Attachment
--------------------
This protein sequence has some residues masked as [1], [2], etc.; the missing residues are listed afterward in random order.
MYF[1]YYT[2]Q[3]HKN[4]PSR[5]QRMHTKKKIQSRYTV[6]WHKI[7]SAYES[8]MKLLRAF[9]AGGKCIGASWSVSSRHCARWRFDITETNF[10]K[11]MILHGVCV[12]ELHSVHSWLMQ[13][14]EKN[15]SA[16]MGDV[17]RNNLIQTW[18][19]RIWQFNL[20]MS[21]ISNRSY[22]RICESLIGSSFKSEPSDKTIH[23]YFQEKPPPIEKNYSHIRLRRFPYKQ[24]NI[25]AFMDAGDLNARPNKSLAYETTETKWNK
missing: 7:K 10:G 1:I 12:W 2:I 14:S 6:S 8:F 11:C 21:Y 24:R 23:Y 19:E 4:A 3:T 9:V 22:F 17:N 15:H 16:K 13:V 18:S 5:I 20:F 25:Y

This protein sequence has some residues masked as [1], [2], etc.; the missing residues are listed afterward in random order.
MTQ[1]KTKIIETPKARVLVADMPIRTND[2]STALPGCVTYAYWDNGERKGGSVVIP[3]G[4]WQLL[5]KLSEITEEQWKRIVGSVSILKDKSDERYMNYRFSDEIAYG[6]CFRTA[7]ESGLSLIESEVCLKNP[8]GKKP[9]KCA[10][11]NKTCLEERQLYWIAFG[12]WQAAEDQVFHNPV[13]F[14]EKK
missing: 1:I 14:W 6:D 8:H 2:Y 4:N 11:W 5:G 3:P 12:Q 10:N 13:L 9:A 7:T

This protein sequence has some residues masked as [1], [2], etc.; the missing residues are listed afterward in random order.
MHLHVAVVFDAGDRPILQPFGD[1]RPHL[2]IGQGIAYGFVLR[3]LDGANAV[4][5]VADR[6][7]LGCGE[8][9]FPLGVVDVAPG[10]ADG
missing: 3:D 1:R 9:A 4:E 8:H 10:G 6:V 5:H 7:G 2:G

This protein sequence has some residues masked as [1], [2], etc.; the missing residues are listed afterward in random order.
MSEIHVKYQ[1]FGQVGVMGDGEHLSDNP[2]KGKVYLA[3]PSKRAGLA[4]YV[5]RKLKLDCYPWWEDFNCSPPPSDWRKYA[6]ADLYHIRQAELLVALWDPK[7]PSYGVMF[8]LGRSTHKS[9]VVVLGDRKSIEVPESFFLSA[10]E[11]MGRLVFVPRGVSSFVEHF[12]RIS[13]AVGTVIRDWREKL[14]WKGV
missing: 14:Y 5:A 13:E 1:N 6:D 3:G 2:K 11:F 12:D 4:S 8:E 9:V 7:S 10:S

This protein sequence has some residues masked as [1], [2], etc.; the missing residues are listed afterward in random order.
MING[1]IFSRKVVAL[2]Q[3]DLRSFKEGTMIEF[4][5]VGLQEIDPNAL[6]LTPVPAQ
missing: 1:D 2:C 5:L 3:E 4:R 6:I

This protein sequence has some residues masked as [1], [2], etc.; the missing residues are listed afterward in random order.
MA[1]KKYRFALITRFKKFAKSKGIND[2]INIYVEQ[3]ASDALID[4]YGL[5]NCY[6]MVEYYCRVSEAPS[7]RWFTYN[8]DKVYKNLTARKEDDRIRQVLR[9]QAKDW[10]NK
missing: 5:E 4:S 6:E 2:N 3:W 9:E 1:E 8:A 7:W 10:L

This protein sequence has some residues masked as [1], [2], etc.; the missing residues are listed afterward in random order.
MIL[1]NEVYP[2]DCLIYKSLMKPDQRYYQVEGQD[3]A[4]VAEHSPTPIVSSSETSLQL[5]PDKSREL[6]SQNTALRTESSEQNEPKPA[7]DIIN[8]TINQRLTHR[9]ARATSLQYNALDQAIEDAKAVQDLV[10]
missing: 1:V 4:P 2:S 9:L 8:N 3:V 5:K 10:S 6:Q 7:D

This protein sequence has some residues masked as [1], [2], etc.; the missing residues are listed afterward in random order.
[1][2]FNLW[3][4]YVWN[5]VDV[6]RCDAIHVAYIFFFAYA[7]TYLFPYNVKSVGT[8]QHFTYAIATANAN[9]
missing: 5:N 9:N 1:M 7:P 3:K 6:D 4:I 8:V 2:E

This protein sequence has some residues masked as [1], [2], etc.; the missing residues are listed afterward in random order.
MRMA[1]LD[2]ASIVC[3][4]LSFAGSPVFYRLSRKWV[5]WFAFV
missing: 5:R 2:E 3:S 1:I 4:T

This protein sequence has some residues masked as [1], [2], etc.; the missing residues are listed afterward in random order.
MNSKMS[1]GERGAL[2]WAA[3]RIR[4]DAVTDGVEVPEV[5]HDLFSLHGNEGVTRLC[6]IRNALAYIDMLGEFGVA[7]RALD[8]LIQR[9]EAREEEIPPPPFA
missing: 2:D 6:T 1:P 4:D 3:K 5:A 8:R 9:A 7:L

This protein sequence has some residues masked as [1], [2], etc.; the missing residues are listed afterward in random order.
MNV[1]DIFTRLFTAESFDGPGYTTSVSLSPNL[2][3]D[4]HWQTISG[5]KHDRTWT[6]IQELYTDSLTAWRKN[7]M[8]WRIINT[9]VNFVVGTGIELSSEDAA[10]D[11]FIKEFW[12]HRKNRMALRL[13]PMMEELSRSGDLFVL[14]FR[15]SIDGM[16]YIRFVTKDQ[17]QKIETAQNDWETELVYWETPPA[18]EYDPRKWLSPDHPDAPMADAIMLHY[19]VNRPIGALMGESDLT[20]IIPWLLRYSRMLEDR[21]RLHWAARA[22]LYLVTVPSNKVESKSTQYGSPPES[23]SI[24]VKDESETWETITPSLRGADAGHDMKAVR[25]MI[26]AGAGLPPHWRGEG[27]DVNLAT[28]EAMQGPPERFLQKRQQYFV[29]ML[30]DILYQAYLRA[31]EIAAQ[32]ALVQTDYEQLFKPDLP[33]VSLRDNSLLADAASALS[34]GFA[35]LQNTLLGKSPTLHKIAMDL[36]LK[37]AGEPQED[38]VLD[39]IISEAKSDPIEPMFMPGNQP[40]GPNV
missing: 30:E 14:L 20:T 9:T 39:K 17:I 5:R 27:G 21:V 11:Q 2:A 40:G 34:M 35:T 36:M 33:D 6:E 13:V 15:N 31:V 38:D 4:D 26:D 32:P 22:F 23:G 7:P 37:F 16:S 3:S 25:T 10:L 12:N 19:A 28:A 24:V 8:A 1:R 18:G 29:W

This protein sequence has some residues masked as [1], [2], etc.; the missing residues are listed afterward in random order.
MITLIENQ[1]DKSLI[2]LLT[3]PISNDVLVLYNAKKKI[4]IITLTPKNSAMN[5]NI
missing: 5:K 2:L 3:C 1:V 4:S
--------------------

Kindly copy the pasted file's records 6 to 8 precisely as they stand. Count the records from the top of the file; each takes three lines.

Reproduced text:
This protein sequence has some residues masked as [1], [2], etc.; the missing residues are listed afterward in random order.
MA[1]KKYRFALITRFKKFAKSKGIND[2]INIYVEQ[3]ASDALID[4]YGL[5]NCY[6]MVEYYCRVSEAPS[7]RWFTYN[8]DKVYKNLTARKEDDRIRQVLR[9]QAKDW[10]NK
missing: 5:E 4:S 6:E 2:N 3:W 9:E 1:E 8:A 7:W 10:L

This protein sequence has some residues masked as [1], [2], etc.; the missing residues are listed afterward in random order.
MIL[1]NEVYP[2]DCLIYKSLMKPDQRYYQVEGQD[3]A[4]VAEHSPTPIVSSSETSLQL[5]PDKSREL[6]SQNTALRTESSEQNEPKPA[7]DIIN[8]TINQRLTHR[9]ARATSLQYNALDQAIEDAKAVQDLV[10]
missing: 1:V 4:P 2:S 9:L 8:N 3:V 5:K 10:S 6:Q 7:D

This protein sequence has some residues masked as [1], [2], etc.; the missing residues are listed afterward in random order.
[1][2]FNLW[3][4]YVWN[5]VDV[6]RCDAIHVAYIFFFAYA[7]TYLFPYNVKSVGT[8]QHFTYAIATANAN[9]
missing: 5:N 9:N 1:M 7:P 3:K 6:D 4:I 8:V 2:E